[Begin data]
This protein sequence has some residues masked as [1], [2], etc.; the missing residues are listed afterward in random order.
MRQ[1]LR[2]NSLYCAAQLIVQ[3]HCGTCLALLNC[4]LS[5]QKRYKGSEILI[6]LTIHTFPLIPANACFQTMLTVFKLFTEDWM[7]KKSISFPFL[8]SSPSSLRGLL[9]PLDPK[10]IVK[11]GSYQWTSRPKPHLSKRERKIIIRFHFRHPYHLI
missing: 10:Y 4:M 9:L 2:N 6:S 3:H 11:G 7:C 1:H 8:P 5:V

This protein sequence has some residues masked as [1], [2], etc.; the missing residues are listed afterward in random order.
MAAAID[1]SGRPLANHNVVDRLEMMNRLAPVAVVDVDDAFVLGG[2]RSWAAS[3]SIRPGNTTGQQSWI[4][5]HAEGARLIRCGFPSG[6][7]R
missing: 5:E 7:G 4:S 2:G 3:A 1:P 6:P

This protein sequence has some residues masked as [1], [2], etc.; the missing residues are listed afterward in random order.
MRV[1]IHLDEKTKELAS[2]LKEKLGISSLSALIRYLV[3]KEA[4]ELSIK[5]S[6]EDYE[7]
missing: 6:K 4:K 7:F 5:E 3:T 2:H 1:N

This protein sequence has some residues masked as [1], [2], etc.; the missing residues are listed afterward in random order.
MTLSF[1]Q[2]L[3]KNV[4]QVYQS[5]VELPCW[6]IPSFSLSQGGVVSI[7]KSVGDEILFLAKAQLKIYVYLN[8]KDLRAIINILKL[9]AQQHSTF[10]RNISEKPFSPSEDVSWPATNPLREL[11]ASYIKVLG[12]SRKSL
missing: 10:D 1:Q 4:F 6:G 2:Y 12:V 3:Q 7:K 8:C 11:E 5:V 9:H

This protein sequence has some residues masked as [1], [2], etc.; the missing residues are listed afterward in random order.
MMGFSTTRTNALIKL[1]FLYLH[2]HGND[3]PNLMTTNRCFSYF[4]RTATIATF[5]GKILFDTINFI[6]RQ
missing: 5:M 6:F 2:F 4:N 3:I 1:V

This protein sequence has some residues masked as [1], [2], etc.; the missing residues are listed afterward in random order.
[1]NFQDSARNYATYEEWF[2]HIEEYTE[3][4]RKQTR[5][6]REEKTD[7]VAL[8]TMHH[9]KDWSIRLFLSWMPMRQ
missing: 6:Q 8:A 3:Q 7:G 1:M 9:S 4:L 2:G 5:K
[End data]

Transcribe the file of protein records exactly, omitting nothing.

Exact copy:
This protein sequence has some residues masked as [1], [2], etc.; the missing residues are listed afterward in random order.
MRQ[1]LR[2]NSLYCAAQLIVQ[3]HCGTCLALLNC[4]LS[5]QKRYKGSEILI[6]LTIHTFPLIPANACFQTMLTVFKLFTEDWM[7]KKSISFPFL[8]SSPSSLRGLL[9]PLDPK[10]IVK[11]GSYQWTSRPKPHLSKRERKIIIRFHFRHPYHLI
missing: 10:Y 4:M 9:L 2:N 6:S 3:H 11:G 7:C 1:H 8:P 5:V

This protein sequence has some residues masked as [1], [2], etc.; the missing residues are listed afterward in random order.
MAAAID[1]SGRPLANHNVVDRLEMMNRLAPVAVVDVDDAFVLGG[2]RSWAAS[3]SIRPGNTTGQQSWI[4][5]HAEGARLIRCGFPSG[6][7]R
missing: 5:E 7:G 4:S 2:G 3:A 1:P 6:P

This protein sequence has some residues masked as [1], [2], etc.; the missing residues are listed afterward in random order.
MRV[1]IHLDEKTKELAS[2]LKEKLGISSLSALIRYLV[3]KEA[4]ELSIK[5]S[6]EDYE[7]
missing: 6:K 4:K 7:F 5:E 3:T 2:H 1:N

This protein sequence has some residues masked as [1], [2], etc.; the missing residues are listed afterward in random order.
MTLSF[1]Q[2]L[3]KNV[4]QVYQS[5]VELPCW[6]IPSFSLSQGGVVSI[7]KSVGDEILFLAKAQLKIYVYLN[8]KDLRAIINILKL[9]AQQHSTF[10]RNISEKPFSPSEDVSWPATNPLREL[11]ASYIKVLG[12]SRKSL
missing: 10:D 1:Q 4:F 6:G 2:Y 12:V 3:Q 7:K 8:C 11:E 5:V 9:H

This protein sequence has some residues masked as [1], [2], etc.; the missing residues are listed afterward in random order.
MMGFSTTRTNALIKL[1]FLYLH[2]HGND[3]PNLMTTNRCFSYF[4]RTATIATF[5]GKILFDTINFI[6]RQ
missing: 5:M 6:F 2:F 4:N 3:I 1:V

This protein sequence has some residues masked as [1], [2], etc.; the missing residues are listed afterward in random order.
[1]NFQDSARNYATYEEWF[2]HIEEYTE[3][4]RKQTR[5][6]REEKTD[7]VAL[8]TMHH[9]KDWSIRLFLSWMPMRQ
missing: 6:Q 8:A 3:Q 7:G 1:M 9:S 4:L 2:G 5:K